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Dr. B.
Dr. B., Veterinarian
Category: Dog
Satisfied Customers: 16268
Experience:  Hello, I am a small animal veterinarian and am happy to discuss any concerns & questions you have on any species.
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Our 8 year old chocolate lab had a limp this past Tuesday

Customer Question

Our 8 year old chocolate lab had a limp this past Tuesday morning. No sign of trauma. It has steadily gotten worse. We took him to a vet on Wednesday afternoon, they said it was hip dysplasia. We have started pain meds & a supplement to get him back on his feet. He has not walked, urinated or deficated since Wednesday evening. He will scoot a bit in a sitting position. I know he needs to relieve himself soon, but how long can he go without other problems?
JA: I'm sorry to hear that. Have you looked to see if there is a wound on their foot?
Customer: no he does not
JA: What is the dog's name?
Customer: Kubel
JA: Is there anything else important you think the veterinarian should know about Kubel?
Customer: He weighs 87lbs, but looks trim not overly obese
Submitted: 20 days ago.
Category: Dog
Expert:  Dr. B. replied 20 days ago.

Hello & welcome, I am Dr. B, a licensed veterinarian and I would like to help you today.

Poor Kubel!

First, if the current treatments are not managing his discomfort, it'd be ideal to ring his vet about stronger pain relief options or additional ones that can be used with those started.

Otherwise, we need to tread with care if he isn't able to pass urine or feces. Generally speaking, we want them passing urine (the critical excretory function) every 24 hours. This is because we can see the toxins leak back into the blood and cause them to become collapse or even pass away. So, if he has not done so and cannot easily rise, we'd want to make a sling (How To -HERE) to get him outside with support. You can also use a towel or bed sheet to do the same. While you have him out, gently press on his bladder (located between the back legs) to help get him passing urine. If he cannot, we'd want him seen urgently to make sure there isn't an issue with the spine and paralysis of the bladder.

In regards ***** ***** we'd want to start adding fiber (ie canned pumpkin) and/or Gi lubricants (ie cat hairball treatment, Lactulose, Miralax, food grade mineral oil, etc) to his food to ease fecal passage and prevent constipation. We don't want to let this continue much longer (usually we want them going at least once every 48 hours) but again passing urine is key and what we need passing as soon as possible if it has already been days. And if we cannot get him to, then we want him back to the vet quickly.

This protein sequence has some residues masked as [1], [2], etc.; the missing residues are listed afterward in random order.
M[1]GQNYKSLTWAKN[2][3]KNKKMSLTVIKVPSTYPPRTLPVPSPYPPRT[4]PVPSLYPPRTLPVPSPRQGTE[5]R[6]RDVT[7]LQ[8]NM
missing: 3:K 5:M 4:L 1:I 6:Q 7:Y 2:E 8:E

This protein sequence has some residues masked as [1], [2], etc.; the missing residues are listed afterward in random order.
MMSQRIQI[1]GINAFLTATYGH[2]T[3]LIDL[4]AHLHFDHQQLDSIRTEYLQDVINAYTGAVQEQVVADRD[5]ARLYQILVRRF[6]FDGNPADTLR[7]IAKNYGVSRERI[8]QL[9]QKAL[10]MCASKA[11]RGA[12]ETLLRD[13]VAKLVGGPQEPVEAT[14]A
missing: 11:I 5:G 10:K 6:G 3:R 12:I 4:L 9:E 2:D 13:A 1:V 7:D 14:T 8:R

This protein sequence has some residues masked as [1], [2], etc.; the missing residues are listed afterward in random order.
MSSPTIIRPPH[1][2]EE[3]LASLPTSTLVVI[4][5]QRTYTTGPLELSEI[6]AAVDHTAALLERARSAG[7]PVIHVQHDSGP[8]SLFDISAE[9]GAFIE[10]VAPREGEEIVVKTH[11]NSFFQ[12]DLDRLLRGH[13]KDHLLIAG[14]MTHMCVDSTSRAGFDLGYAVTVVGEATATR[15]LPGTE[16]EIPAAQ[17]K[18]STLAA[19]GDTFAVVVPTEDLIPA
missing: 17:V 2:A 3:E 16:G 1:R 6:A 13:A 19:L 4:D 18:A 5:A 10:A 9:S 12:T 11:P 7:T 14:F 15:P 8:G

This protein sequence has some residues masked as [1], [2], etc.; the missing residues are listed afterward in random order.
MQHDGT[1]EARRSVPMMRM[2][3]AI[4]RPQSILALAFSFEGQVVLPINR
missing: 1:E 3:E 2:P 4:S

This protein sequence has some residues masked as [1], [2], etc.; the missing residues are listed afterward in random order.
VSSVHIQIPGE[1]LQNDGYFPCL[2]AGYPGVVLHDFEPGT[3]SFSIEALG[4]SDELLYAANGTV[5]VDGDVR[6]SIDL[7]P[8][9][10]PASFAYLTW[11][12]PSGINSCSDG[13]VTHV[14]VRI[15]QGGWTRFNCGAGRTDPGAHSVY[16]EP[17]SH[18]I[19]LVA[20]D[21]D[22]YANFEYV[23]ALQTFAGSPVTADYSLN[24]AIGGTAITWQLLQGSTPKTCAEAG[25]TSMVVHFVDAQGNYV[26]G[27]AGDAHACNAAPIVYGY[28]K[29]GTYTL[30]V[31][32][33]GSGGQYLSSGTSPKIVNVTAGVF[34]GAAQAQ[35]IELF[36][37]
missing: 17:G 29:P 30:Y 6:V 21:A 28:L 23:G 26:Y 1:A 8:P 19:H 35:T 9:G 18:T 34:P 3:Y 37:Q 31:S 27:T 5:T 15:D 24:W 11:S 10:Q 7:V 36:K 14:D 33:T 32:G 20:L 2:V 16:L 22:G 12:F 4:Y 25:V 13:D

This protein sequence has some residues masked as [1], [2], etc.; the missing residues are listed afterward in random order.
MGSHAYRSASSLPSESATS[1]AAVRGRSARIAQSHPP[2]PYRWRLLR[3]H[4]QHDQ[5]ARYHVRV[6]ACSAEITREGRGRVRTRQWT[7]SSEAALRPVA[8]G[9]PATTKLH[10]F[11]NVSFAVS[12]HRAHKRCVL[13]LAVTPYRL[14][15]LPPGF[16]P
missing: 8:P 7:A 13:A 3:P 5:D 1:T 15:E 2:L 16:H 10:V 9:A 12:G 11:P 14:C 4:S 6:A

Kind regards,

Dr. B.

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Customer: replied 20 days ago.
He just was able to urinate & deficate.
Thanks!!
Expert:  Dr. B. replied 20 days ago.

That is great to hear, my dear. :)

Keep a close eye and do speak to his vet about additional pain relief options to see if they can get him more mobile sooner.

Best wishes,

Dr. B.

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If you have any other questions, please ask me – I’ll be happy to respond.

**Please rate me by clicking on the **stars** at the top of the page as this is the only way the site credits me for helping you. Thank you!: )

Expert:  Dr. B. replied 18 days ago.
Hi,
I'm just following up on our conversation about your pet. How is everything going?
Dr. B.
Customer: replied 18 days ago.
He has been good the past 2 days with the urination & defecation. With hip dysplasia should the rear legs be limp all the time? He also does not wag is tail.
Expert:  Dr. B. replied 18 days ago.

Hello again,

With hip dysplasia, they are usually stiff, sore, and lame. The legs shouldn't be non-functional and he should still have tail control. If he doesn't (ie if you lift that tail and it falls or doesn't move on its own), then that makes spinal issues a worry and we'd really want this reassessed by the local vet.

Best wishes,

Dr. B.

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**Please rate me by clicking on the **stars** at the top of the page as this is the only way the site credits me for helping you. Thank you!: )